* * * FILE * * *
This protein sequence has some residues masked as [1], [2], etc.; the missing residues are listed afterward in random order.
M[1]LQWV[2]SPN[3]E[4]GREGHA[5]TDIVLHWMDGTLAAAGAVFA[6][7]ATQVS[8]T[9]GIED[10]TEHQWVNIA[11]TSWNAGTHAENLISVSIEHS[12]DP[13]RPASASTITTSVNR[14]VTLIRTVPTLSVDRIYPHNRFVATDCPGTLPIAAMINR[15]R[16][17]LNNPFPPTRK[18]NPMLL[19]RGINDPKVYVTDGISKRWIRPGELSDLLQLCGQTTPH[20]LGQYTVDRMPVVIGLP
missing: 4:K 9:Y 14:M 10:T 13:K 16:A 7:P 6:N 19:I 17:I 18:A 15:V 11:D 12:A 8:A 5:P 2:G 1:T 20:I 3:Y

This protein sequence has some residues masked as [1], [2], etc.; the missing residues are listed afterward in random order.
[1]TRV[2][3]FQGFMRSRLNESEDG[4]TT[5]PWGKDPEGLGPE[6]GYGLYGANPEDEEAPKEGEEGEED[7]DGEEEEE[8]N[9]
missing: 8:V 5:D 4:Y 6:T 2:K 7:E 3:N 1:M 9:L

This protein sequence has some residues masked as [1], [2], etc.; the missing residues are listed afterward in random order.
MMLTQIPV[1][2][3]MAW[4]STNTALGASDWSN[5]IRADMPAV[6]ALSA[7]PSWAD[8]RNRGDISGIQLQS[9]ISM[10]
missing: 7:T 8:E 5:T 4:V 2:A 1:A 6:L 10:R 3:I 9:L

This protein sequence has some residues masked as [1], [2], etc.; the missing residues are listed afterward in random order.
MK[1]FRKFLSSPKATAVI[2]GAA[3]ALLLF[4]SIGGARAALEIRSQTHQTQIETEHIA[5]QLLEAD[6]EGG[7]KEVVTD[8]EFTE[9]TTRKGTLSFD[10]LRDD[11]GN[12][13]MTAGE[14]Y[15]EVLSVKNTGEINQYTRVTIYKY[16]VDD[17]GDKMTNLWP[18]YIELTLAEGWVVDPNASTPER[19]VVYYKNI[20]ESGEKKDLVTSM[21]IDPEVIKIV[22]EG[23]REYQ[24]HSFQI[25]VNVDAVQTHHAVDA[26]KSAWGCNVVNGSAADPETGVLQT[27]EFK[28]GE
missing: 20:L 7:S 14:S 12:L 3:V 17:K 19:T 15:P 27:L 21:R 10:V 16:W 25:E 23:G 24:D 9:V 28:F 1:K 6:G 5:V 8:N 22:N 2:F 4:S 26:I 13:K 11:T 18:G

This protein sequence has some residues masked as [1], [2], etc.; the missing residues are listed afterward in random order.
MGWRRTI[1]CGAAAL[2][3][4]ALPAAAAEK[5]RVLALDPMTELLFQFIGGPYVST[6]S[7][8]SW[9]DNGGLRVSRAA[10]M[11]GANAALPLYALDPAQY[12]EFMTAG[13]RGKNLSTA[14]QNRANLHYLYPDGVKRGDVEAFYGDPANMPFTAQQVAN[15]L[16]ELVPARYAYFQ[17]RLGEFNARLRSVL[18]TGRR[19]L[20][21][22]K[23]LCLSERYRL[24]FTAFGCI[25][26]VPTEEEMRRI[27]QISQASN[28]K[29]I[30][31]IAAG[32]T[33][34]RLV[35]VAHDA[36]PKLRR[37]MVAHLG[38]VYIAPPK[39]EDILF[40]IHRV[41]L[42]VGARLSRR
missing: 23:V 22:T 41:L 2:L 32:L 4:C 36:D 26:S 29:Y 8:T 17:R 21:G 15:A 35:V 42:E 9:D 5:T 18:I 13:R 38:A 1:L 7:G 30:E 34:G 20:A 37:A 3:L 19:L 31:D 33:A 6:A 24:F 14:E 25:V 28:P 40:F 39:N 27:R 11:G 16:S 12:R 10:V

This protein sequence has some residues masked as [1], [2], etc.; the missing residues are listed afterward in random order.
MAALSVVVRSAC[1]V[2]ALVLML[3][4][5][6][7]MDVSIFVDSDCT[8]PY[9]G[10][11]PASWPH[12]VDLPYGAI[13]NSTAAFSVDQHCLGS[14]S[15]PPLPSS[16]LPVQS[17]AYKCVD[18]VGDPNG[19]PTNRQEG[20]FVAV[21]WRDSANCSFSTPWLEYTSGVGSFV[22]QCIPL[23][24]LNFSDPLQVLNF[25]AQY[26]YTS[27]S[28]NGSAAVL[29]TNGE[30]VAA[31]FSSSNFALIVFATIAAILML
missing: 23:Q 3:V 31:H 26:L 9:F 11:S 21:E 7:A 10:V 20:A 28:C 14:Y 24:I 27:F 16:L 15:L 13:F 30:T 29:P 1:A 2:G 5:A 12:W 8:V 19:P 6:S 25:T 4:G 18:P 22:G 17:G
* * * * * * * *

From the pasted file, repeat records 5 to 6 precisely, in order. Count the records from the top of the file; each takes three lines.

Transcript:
This protein sequence has some residues masked as [1], [2], etc.; the missing residues are listed afterward in random order.
MGWRRTI[1]CGAAAL[2][3][4]ALPAAAAEK[5]RVLALDPMTELLFQFIGGPYVST[6]S[7][8]SW[9]DNGGLRVSRAA[10]M[11]GANAALPLYALDPAQY[12]EFMTAG[13]RGKNLSTA[14]QNRANLHYLYPDGVKRGDVEAFYGDPANMPFTAQQVAN[15]L[16]ELVPARYAYFQ[17]RLGEFNARLRSVL[18]TGRR[19]L[20][21][22]K[23]LCLSERYRL[24]FTAFGCI[25][26]VPTEEEMRRI[27]QISQASN[28]K[29]I[30][31]IAAG[32]T[33][34]RLV[35]VAHDA[36]PKLRR[37]MVAHLG[38]VYIAPPK[39]EDILF[40]IHRV[41]L[42]VGARLSRR
missing: 23:V 22:T 41:L 2:L 32:L 4:C 36:D 26:S 29:Y 8:T 17:R 21:G 15:A 35:V 42:E 9:D 5:T 18:I 13:R 38:A 1:L 7:G 30:E 34:G 20:A 37:A 3:L 19:L 31:D 33:A 6:A 24:F 14:E 25:V 28:P 40:F 39:N 27:R 11:G 16:S 12:R 10:V

This protein sequence has some residues masked as [1], [2], etc.; the missing residues are listed afterward in random order.
MAALSVVVRSAC[1]V[2]ALVLML[3][4][5][6][7]MDVSIFVDSDCT[8]PY[9]G[10][11]PASWPH[12]VDLPYGAI[13]NSTAAFSVDQHCLGS[14]S[15]PPLPSS[16]LPVQS[17]AYKCVD[18]VGDPNG[19]PTNRQEG[20]FVAV[21]WRDSANCSFSTPWLEYTSGVGSFV[22]QCIPL[23][24]LNFSDPLQVLNF[25]AQY[26]YTS[27]S[28]NGSAAVL[29]TNGE[30]VAA[31]FSSSNFALIVFATIAAILML
missing: 23:Q 3:V 31:H 26:L 9:F 11:S 21:E 7:A 10:V 20:A 28:C 14:Y 24:I 27:F 16:L 15:L 13:F 30:T 29:P 1:A 2:G 5:A 12:W 8:V 19:P 6:S 25:T 4:G 18:P 22:G 17:G